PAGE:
"It changed their faces," says Gavin. "She explained, 'We're human, and that's what moves people. You can't stop at technique.'"
"Kids don't get asked what they think enough," Gavin goes on. "She pushes them to engage."
"We aren't so great at human contact anymore," says Dorfman. "In a Brandeis University global scholar program, I had the students do a simple mirroring exercise. At the end, one student told me he had never been so present for so long. That's the challenge of the digital age."
It's a challenge she's up for. "Dance is an incredible vehicle for developing the uniqueness of the individual as well as communities," she says. "Artists connect to a broader world, and that can change the world."
One of Dorfman's most in-demand offerings is a guided tour about the creation and performance of dance, which includes a postshow talk-back, during which she typically asks the audience nearly as many questions as she answers. "I was attracted to teaching as communication and dialogue, a two-way conversation of sharing and responding," she says.
"Teaching, creating and performing are all conversations, which drives me at all times," she says. "Teaching is obvious: They ask questions; you share. But how you demonstrate what you share is a dialogue of how well you've communicated. I tell my teaching artists: 'When you have to share, you have to understand it more deeply.' Questions serve as the basis for change, in my mind."
Dorfman also engages in continuous conversation with her company members, shaping, shifting, remolding and investigating for her choreography. Performance is another iteration. "Everyone in that audience is a unique observer, and that's a dialogue," she says. "It's always that conversation."
Dorfman participates with students in the classroom (her K–12 curriculum embraces the New Jersey Core Curriculum Standards) in the same way that she does with her dancers: as conversationalists. So, while her teaching artists always enter the class with a plan, flexibility is a foundational element. "Have a plan, but see what's happening in front of you," she advises them. "If you don't notice what's needed and what's offered back, it's not a conversation."
Structurally, she trains her dancers and students in the same three-tiered way. "We train technique for the instrument," she explains. "Then, we train the thinking, breathing human being who plays the instrument, whether involving narrative or not. Finally, we train as a community, an ensemble, which exists in relation to each other."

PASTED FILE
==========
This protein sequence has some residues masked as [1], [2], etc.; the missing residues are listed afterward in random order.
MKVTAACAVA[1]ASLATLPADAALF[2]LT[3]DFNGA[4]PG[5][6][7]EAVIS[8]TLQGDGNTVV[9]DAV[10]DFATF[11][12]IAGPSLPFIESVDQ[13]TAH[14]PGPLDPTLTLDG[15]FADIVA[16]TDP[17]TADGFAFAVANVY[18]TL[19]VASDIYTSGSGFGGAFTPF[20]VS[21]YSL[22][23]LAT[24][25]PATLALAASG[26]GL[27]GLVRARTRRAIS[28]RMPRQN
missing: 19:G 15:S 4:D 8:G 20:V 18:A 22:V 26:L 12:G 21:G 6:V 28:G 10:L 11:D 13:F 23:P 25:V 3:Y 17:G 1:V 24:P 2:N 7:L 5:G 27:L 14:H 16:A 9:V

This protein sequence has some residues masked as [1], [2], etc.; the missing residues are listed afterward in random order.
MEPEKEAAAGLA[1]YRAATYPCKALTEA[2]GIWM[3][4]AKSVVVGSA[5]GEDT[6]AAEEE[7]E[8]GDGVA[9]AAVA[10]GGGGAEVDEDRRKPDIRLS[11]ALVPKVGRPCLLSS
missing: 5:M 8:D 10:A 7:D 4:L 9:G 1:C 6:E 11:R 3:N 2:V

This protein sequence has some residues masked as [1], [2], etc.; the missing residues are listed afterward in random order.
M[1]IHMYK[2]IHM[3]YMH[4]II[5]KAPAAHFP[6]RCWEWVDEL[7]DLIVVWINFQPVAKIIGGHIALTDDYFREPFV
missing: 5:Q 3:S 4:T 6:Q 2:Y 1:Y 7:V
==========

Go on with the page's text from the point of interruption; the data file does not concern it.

Taking this same method into schools has created a feedback loop where work with her dancers sometimes informs her teaching, and vice versa. "We teach dance with a capital D," says Dorfman. "I'm focused on the developmental, intellectual aspect. So when parents come see a performance, the kids don't just dance. They share their knowledge and talk about how they built pieces. Whether you perform or not, dance is a development of the self as an individual and in the community."
In a climate where financial support for the arts is tough, to say the least, Dorfman's thoughtful, passionate manner has garnered backing at a level others find challenging to achieve. "She is a master speaker," says Gavin. "She is so articulate, clear, concise and calm. That is rare, and it inspires people so they understand, engage and support."
"It's my job to not only be able to speak passionately, intelligently and emotionally about what we do, but to help my board, staff and dancers be able to do so also," adds Dorfman.
Certainly her method and in-depth knowledge are at the core of her success, but Dorfman credits the stellar team around her that takes her work into the community. Her philosophy is to integrate marketing, fundraising and programming rather than to see them as separate functions.
And, once again, Dorfman's ability to engage everyone in a conversation proves wildly compelling. "She always tries to get people to relate any work to themselves," says Gavin. "She'll ask questions that help you understand how it might be parallel to you. She wants to reach out to everyone."